Presented at HIVR4P 2018 – (P14.01) Online Survey about Reasons for Stopping PrEP is an Opportunity to Re-engage Inactive PrEP Clients
Chelsea Shover, David Flores, Matthew Beymer, Michelle DeVost, Pamina Gorbach, Risa Flynn, K. Rivet Amico, Paul Chavez, Phoebe Lyman, Brian Toynes, Robert Bolan
Background: Studies of HIV pre-exposure prophylaxis (PrEP) in community settings reveal continuation challenges. We examined the contribution of health services barriers, medication factors, transitions between healthcare providers, and changes in sexual risk to PrEP discontinuation among patients who initiated PrEP at a large community clinic in Los Angeles, CA.
Methods: From Feb 2018 – Apr 2018, 810 patients who initiated PrEP at the Los Angeles LGBT Center between Jan 2016 and Sept 2017 with current gaps in PrEP care (>120 days from last PrEP visit) were invited to ake an online survey which assessed current PrEP use and reasons for stopping PrEP or missing doses. During that period, 2,418 patients had been prescribed PrEP.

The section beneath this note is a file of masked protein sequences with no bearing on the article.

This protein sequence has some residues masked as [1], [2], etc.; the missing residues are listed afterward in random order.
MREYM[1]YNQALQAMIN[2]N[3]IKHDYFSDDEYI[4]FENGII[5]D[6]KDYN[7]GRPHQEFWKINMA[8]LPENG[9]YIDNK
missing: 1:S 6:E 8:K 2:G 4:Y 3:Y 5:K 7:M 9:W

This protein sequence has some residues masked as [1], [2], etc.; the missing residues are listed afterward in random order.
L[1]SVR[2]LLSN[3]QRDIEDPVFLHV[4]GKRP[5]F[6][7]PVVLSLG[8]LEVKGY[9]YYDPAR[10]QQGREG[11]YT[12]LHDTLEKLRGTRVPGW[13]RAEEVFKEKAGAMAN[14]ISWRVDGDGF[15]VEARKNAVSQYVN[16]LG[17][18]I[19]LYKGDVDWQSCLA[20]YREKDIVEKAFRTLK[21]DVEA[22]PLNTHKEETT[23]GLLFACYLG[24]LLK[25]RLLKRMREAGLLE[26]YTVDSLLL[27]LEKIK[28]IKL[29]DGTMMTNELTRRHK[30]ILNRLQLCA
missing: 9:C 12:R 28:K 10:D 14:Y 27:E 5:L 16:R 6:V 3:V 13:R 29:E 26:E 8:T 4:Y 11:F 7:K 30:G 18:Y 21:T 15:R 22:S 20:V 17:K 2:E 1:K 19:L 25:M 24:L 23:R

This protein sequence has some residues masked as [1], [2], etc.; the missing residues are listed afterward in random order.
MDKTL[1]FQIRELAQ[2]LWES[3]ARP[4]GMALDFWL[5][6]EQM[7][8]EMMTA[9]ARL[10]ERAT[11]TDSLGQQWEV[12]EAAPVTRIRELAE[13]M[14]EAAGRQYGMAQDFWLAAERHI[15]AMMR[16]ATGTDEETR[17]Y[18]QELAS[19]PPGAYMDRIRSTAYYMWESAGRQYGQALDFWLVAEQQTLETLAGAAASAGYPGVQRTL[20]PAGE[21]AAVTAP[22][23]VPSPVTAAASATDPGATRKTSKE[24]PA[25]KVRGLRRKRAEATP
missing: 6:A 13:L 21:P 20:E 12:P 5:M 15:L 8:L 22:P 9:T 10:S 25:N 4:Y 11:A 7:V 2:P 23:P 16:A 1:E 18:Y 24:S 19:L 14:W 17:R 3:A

Results: Of 168 patients who took the survey, 49% (n=83) had stopped taking PrEP, 43% (n=72) had taken PrEP within the past seven days (31 had transitioned to a different provider), 6% (n=10) reported they had never taken PrEP, and 3 did not report when they last took PrEP. Of those not currently taking PrEP (n=93), 74% (n=69) provided reasons for stopping PrEP or missing doses. Most common reasons were entering a monogamous relationship (43%), cost (38%), side effects (38%), insurance problem (36%), “I did not think I needed to take PrEP” (33%), forgetting (29%), problem filling prescription (28%), not having anal sex (28%). At the end of the survey, 23 (25%) of those who discontinued asked to be called to schedule another PrEP appointment. By mid-April, 5 (22%) had attended appointments and been prescribed PrEP again. One patient who became HIV positive after discontinuing PrEP was linked to HIV care.
Conclusions: The survey enabled us to re-engage patients who still wanted PrEP. Lowering health services barriers and providing ongoing PrEP education may improve continuation. By developing personal PrEP action plans, providers can support patients in managing their engagement in PrEP through seasons of risk if they do not intend to be on PrEP long-term or indefinitely.